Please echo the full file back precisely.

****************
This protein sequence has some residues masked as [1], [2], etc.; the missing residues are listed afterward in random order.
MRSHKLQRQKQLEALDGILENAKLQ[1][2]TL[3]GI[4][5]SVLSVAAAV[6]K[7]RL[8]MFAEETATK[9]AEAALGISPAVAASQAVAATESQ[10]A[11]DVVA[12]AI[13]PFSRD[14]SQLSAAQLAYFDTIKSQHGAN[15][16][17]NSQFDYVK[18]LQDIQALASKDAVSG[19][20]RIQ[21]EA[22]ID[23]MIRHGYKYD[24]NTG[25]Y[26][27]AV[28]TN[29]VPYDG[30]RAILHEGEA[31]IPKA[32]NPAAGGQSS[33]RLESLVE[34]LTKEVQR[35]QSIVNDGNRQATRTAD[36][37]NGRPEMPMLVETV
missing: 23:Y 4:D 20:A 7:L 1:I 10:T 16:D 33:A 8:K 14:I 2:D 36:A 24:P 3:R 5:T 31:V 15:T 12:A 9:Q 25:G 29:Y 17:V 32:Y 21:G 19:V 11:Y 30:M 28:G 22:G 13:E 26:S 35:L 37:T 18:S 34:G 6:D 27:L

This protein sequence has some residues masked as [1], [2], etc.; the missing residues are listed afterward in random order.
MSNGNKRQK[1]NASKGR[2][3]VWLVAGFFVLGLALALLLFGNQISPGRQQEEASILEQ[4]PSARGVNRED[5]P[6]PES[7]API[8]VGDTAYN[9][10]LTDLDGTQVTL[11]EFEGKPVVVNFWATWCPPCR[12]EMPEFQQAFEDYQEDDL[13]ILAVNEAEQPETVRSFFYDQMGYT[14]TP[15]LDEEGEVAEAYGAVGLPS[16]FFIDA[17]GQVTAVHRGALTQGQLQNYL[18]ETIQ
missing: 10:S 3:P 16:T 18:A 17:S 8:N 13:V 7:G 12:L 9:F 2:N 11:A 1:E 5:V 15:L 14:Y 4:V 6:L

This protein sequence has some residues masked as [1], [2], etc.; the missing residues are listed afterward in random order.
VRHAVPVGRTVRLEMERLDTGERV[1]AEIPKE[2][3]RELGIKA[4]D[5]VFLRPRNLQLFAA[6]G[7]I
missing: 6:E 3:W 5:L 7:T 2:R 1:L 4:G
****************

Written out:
This protein sequence has some residues masked as [1], [2], etc.; the missing residues are listed afterward in random order.
MRSHKLQRQKQLEALDGILENAKLQ[1][2]TL[3]GI[4][5]SVLSVAAAV[6]K[7]RL[8]MFAEETATK[9]AEAALGISPAVAASQAVAATESQ[10]A[11]DVVA[12]AI[13]PFSRD[14]SQLSAAQLAYFDTIKSQHGAN[15][16][17]NSQFDYVK[18]LQDIQALASKDAVSG[19][20]RIQ[21]EA[22]ID[23]MIRHGYKYD[24]NTG[25]Y[26][27]AV[28]TN[29]VPYDG[30]RAILHEGEA[31]IPKA[32]NPAAGGQSS[33]RLESLVE[34]LTKEVQR[35]QSIVNDGNRQATRTAD[36][37]NGRPEMPMLVETV
missing: 23:Y 4:D 20:A 7:L 1:I 10:T 16:D 33:A 8:K 14:I 2:D 36:A 24:P 3:R 5:T 31:V 15:T 12:A 9:Q 25:G 29:Y 17:V 32:Y 21:G 19:V 11:Y 30:M 28:G 22:G 13:E 26:S 35:L 37:T 18:S 34:G 6:D 27:L

This protein sequence has some residues masked as [1], [2], etc.; the missing residues are listed afterward in random order.
MSNGNKRQK[1]NASKGR[2][3]VWLVAGFFVLGLALALLLFGNQISPGRQQEEASILEQ[4]PSARGVNRED[5]P[6]PES[7]API[8]VGDTAYN[9][10]LTDLDGTQVTL[11]EFEGKPVVVNFWATWCPPCR[12]EMPEFQQAFEDYQEDDL[13]ILAVNEAEQPETVRSFFYDQMGYT[14]TP[15]LDEEGEVAEAYGAVGLPS[16]FFIDA[17]GQVTAVHRGALTQGQLQNYL[18]ETIQ
missing: 10:S 3:P 16:T 18:A 17:S 8:N 13:V 7:G 12:L 9:F 2:N 11:A 1:E 5:V 15:L 14:Y 4:V 6:L

This protein sequence has some residues masked as [1], [2], etc.; the missing residues are listed afterward in random order.
VRHAVPVGRTVRLEMERLDTGERV[1]AEIPKE[2][3]RELGIKA[4]D[5]VFLRPRNLQLFAA[6]G[7]I
missing: 6:E 3:W 5:L 7:T 2:R 1:L 4:G